Notes and Editorial Reviews
This is not a disc of highlights from the Tchaikovsky opera, but a balletic condensation of the Pushkin story on which the opera is based. The musical adaptation was made by Gabriel Thibaudeau for Les Grandes Ballets Canadiens de Montréal in 2001. In his accompanying notes, M. Thibaudeau states that “to make the material fit for the ballet framework, we had to cut out many sections (the opera lasts over three hours, the ballet 80 minutes) while at the same time retaining musical coherence. And, just like Tchaikovsky, I had to compose new music to maintain the dramatic tension.” Except for the ambiguous last sentence, this is a fairly accurate statement but, in the interest of the opera-oriented reader, I should
The balletic action unfolds in seven sections. Part 1 (18:37), the longest, sets the mood with the Countess’s aria, “Je crains de lui parler de nuit,” a melody Tchaikovsky borrowed from Grétry for period flavor. Motives associated with Gherman’s troubled character then lead to events occurring in the Private Gaming Club, with the music of Tomsky and his comrades entertaining themselves with the mysterious legend of the “Three Cards,” as the scene concludes with the return of the Grétry melody. Without having seen the ballet, the impression is clearly conveyed that the Old Countess is the drama’s principal character.
Part 2 is misleadingly called “A Park in Leningrad” (for reasons known to its creators, the ballet represents the Soviet era of 1938). This is a lyric episode embracing Pauline’s aria and her duet with Lisa, reasonably true to Tchaikovsky’s music, with a discreet accordion part added to the orchestration. The lengthy part 3 (“Soirée au ballet”) combines the opera’s Mozartian pastoral music and the love themes from the Lisa/Gherman scene. The combination may sound incongruous on paper, but it is no doubt effective choreographically, culminating with an exciting “Pas de deux.” Part 4 (“At the Countess’s Home”) is a skillfully condensed free musical elaboration of the turbulent scene involving, again, the Grétry aria, Gherman breaking the solitude of the frightened Countess, her sudden death, and Lisa’s shocked reaction.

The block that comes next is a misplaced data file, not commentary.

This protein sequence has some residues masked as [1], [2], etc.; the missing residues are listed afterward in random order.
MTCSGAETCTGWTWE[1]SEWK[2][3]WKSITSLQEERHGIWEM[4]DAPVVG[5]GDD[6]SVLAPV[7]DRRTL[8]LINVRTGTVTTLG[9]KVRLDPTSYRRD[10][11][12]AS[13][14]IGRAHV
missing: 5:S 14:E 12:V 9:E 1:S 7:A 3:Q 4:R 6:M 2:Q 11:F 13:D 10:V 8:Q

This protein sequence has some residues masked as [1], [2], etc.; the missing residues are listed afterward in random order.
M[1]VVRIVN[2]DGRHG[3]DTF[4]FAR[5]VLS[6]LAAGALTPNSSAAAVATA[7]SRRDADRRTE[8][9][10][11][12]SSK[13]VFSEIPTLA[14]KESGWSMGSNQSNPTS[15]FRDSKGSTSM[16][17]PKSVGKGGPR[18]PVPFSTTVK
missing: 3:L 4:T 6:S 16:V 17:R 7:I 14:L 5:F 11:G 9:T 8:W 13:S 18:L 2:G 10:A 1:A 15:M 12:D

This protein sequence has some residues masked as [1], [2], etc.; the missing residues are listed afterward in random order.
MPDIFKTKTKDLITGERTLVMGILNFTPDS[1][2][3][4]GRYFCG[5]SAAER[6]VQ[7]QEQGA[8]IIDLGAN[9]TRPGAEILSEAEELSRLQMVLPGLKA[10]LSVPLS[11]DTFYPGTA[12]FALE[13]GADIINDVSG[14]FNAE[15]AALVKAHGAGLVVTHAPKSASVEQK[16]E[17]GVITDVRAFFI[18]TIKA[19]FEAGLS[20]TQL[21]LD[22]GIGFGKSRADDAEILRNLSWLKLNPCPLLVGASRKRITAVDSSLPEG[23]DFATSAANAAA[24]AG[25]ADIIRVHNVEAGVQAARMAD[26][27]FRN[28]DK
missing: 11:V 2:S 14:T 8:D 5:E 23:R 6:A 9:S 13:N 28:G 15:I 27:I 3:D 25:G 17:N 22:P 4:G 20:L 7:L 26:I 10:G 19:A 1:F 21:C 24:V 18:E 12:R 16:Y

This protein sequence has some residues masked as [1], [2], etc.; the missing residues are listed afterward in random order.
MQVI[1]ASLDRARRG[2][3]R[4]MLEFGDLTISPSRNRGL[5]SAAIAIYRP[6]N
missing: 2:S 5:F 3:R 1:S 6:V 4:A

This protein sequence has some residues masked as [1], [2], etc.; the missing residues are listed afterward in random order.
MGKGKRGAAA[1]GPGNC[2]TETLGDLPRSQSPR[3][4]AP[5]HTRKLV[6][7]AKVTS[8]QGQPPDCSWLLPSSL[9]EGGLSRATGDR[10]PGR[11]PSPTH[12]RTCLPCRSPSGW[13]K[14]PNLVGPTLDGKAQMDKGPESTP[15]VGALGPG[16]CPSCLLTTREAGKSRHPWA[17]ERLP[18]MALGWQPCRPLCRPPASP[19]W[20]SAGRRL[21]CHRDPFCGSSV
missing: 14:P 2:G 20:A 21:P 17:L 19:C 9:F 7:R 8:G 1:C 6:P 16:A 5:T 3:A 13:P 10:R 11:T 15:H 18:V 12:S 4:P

Part 5, called “The Funeral,” opens with Gherman in the barracks, with trumpet sounds in the distance. The ghost of the Countess makes her appearance and reveals the secret of the “Three Cards.” Part 6 (“At the Bridge”) nicely condenses Lisa’s desperate third-act aria with the subsequent intense duet with Gherman and Lisa’s suicide. The concluding part 7 takes us back to the Private Gaming Club, with its busy Prokofiev-style gambling atmosphere. We hear expressions of Gherman’s despair, interwoven reflections of the love music, suggestions of the tragic end, as the “Grétry motive” provides a pianissimo underpainting to Gherman’s dying moments.
Lovers of this opera should know that Prince Yeletsky does not appear in this ballet—nor is he present in the Pushkin novel. Accordingly, there is no reference here of the Prince’s gorgeous aria, which, however justified, is a pity. Still, the ballet is put together with great skill and is undeniably pleasing to the eye and ear. The musical presentation is fine, but the recorded sound, with its lack of depth and immediacy, is somewhat colorless.
FANFARE: George Jellinek
Works on This Recording
Queen of Spades, Op. 68 by Peter Ilyich Tchaikovsky
Orchestre des Grands Ballets Canadiens de Montréal
Written: 1890; Russia
Notes: Arranged: Gabriel Thibaudeau
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